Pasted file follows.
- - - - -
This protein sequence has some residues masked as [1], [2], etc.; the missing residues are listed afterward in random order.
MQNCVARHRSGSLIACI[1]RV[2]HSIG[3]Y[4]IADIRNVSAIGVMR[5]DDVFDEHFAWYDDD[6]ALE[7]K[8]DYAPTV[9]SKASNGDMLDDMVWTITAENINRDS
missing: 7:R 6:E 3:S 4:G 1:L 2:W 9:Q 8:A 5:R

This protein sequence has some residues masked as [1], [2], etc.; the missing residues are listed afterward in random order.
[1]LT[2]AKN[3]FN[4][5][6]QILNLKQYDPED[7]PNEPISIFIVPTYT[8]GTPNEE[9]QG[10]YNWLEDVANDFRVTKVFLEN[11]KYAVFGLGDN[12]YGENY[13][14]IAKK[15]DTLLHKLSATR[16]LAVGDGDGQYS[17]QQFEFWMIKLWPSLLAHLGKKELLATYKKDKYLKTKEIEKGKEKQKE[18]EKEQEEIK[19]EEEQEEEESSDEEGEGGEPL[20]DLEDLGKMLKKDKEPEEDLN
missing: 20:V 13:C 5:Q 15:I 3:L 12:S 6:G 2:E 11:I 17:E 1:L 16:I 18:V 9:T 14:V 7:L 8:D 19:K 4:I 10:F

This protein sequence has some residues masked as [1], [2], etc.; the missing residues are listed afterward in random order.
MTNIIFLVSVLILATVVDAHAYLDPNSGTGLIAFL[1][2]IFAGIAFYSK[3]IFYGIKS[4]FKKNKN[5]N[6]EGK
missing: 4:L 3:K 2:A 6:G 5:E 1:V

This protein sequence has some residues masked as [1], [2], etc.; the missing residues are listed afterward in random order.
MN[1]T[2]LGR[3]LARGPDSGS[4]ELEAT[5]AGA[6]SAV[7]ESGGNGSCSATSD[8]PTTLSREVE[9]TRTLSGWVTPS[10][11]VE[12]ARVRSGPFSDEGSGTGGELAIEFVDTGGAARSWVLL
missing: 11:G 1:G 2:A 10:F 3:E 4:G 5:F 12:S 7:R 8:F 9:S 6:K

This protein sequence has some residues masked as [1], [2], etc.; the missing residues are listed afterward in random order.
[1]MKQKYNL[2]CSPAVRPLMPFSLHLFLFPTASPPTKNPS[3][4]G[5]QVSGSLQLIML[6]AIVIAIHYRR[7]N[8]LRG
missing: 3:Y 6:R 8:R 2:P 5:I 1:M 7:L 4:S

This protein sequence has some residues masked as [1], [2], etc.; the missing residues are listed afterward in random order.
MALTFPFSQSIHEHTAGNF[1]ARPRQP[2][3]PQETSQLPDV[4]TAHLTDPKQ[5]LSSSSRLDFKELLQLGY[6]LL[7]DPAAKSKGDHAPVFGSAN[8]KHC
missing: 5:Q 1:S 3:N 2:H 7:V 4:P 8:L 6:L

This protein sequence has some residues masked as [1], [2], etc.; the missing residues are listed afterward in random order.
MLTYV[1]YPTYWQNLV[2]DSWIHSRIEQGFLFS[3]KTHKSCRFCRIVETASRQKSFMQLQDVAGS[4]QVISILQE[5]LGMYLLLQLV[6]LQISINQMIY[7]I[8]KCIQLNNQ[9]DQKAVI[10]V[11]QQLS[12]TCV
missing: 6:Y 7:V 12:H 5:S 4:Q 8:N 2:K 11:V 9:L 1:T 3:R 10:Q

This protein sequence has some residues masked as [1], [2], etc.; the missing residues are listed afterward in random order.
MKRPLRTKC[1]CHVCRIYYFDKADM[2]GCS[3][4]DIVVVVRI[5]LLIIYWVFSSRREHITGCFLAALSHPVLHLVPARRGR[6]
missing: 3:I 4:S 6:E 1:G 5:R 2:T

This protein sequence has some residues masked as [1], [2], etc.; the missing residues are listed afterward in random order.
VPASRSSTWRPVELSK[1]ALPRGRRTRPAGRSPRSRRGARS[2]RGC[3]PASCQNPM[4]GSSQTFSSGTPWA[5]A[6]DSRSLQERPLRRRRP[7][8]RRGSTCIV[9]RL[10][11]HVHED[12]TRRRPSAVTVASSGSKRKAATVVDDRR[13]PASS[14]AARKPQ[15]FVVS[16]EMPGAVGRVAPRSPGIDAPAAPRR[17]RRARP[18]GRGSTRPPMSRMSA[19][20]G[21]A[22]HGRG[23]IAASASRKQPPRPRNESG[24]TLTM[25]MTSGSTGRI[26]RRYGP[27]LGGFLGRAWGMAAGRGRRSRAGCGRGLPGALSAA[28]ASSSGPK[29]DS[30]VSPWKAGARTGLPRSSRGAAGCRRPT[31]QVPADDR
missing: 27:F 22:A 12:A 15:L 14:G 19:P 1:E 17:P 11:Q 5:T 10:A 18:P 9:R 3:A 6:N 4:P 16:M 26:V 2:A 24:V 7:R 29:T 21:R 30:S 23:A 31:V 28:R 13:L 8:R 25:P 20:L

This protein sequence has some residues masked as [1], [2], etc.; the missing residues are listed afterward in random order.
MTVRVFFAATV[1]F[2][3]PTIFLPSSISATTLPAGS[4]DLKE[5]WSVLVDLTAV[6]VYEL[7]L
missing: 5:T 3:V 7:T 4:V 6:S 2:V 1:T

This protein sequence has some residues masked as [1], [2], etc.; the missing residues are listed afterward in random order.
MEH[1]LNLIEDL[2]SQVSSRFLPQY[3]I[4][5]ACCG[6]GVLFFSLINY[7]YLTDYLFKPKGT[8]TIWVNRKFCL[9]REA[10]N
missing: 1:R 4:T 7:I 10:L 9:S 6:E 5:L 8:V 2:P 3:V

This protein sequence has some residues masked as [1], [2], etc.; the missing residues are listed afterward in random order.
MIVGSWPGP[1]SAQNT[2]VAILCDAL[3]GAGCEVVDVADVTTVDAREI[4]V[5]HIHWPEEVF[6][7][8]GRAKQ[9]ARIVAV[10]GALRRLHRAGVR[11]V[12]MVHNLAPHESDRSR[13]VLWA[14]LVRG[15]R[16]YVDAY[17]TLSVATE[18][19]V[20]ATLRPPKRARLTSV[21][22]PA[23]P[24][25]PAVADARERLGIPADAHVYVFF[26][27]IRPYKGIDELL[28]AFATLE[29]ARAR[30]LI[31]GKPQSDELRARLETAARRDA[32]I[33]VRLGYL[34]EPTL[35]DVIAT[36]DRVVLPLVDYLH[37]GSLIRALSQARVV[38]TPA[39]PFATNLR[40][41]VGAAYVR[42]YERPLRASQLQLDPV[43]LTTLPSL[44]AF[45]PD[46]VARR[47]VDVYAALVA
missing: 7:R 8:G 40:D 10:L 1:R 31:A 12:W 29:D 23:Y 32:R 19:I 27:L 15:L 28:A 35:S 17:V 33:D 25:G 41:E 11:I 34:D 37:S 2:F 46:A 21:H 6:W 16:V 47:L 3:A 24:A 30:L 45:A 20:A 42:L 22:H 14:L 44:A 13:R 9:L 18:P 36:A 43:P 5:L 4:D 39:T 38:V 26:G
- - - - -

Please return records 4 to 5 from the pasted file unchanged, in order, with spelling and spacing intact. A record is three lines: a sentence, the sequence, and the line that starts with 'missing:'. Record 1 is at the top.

This protein sequence has some residues masked as [1], [2], etc.; the missing residues are listed afterward in random order.
MN[1]T[2]LGR[3]LARGPDSGS[4]ELEAT[5]AGA[6]SAV[7]ESGGNGSCSATSD[8]PTTLSREVE[9]TRTLSGWVTPS[10][11]VE[12]ARVRSGPFSDEGSGTGGELAIEFVDTGGAARSWVLL
missing: 11:G 1:G 2:A 10:F 3:E 4:G 5:F 12:S 7:R 8:F 9:S 6:K

This protein sequence has some residues masked as [1], [2], etc.; the missing residues are listed afterward in random order.
[1]MKQKYNL[2]CSPAVRPLMPFSLHLFLFPTASPPTKNPS[3][4]G[5]QVSGSLQLIML[6]AIVIAIHYRR[7]N[8]LRG
missing: 3:Y 6:R 8:R 2:P 5:I 1:M 7:L 4:S